In fact, the only people who ever banned Christmas in America was the Puritans.
Yup, the Puritans.
I guess Christmas wasn’t pure enough for them.
We haven’t gotten too much of the War on Christmas hysteria this year. Maybe Fox News is too busy defending themselves from defamation claims that could take quite the financial bite out of their operation. We haven’t had too much discussion of whether either Jesus (a historical figure) or Santa Clause (a fantasy figure) are white, or some other color.
For the “War on Christmas” zealots that are still out there, fighting their latest skirmish in the culture wars, I’ll just point out that there is no way that any American could escape Christmas, even if they wanted to. Christmas is everywhere, in every store, in every restaurant, on television, even on the Internet. If you work in a retail establishment, from Thanksgiving through New Years, you have to hear a never-ending parade of Carols and other sappy Christmas ditties, until your brain is ready to fall out of your head.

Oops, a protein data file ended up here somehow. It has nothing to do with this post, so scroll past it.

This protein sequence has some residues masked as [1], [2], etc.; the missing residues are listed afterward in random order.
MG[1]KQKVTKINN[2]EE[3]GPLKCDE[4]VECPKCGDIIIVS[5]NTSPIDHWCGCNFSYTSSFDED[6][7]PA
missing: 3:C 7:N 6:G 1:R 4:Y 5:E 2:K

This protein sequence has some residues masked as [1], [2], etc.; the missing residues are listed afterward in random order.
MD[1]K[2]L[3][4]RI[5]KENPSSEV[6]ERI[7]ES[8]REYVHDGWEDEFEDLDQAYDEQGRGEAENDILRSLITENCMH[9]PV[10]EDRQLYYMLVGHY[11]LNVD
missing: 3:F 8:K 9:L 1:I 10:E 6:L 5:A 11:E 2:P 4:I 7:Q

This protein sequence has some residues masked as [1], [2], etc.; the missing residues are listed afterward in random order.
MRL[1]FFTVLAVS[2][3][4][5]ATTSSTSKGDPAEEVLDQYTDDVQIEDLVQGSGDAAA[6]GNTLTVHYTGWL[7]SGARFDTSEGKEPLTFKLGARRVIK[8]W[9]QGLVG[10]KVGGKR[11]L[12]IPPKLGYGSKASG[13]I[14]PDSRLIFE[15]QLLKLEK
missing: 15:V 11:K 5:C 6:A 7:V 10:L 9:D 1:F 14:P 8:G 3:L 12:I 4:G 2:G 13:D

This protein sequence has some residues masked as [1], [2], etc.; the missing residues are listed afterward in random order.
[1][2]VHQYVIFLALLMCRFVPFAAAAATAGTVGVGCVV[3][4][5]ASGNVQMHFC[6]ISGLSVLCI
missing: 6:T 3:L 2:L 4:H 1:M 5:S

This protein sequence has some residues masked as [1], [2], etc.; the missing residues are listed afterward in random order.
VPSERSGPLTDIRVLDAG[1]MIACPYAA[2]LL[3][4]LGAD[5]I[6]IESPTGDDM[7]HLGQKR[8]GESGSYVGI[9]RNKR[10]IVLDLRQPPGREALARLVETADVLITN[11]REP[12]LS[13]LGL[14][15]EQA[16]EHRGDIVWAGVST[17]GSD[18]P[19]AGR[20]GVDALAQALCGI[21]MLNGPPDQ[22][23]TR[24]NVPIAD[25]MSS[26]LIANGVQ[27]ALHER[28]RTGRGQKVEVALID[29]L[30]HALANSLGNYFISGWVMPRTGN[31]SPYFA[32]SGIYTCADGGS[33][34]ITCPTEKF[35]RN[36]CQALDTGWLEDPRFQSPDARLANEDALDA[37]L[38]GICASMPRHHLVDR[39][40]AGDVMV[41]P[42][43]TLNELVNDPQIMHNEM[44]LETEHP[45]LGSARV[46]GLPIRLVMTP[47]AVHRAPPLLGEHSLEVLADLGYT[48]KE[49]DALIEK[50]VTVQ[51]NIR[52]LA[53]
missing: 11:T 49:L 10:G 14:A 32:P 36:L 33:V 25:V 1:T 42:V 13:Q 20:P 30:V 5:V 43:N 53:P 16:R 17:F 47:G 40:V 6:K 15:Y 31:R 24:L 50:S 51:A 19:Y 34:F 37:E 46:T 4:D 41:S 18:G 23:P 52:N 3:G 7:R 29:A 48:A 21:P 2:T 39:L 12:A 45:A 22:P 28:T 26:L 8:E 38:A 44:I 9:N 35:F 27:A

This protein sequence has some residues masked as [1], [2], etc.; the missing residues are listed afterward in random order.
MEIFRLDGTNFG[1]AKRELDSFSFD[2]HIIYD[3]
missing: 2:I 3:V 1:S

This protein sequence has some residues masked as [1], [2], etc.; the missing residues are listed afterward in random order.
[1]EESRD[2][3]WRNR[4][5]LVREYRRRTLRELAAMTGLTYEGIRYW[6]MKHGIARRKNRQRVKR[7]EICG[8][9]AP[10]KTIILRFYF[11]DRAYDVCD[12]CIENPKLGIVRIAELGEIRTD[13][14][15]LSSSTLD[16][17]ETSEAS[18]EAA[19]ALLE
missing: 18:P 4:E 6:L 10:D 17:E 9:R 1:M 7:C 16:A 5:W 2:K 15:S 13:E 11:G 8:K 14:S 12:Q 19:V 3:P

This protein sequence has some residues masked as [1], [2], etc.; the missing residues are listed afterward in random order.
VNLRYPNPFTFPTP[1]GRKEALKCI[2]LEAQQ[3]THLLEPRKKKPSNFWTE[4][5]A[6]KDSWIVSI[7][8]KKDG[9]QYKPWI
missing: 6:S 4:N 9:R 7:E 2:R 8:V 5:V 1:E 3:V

No, what the War on Christmas is really about is not having to share equal billing with other, “un-American” religions, like Judaism, or Islam, or Hinduism, or Buddhism. To be fair, each of those religions only has a few percentage point adherents in the United States, compared to the approximately 40% protestants, 21% catholics, and 2% mormons, as well as the 29% or so that are religiously “unaffiliated.”
So why do these poor bastards have to say “happy holidays” instead of “merry Christmas” when the majority of Americans are some kind of religious affiliation?
Maybe just out of respect.
Maybe to just acknowledge that there are people here who are not Christian.
I mean, it doesn’t really matter, because no matter what religion you are, you can’t escape the wall-to-wall coverage of Christianity in the month of December anyways.
So just chill War on Christmas zealots. As long as we have retail establishments, we will always have Christmas. All month long. From Thanksgiving to New Years, at the very least.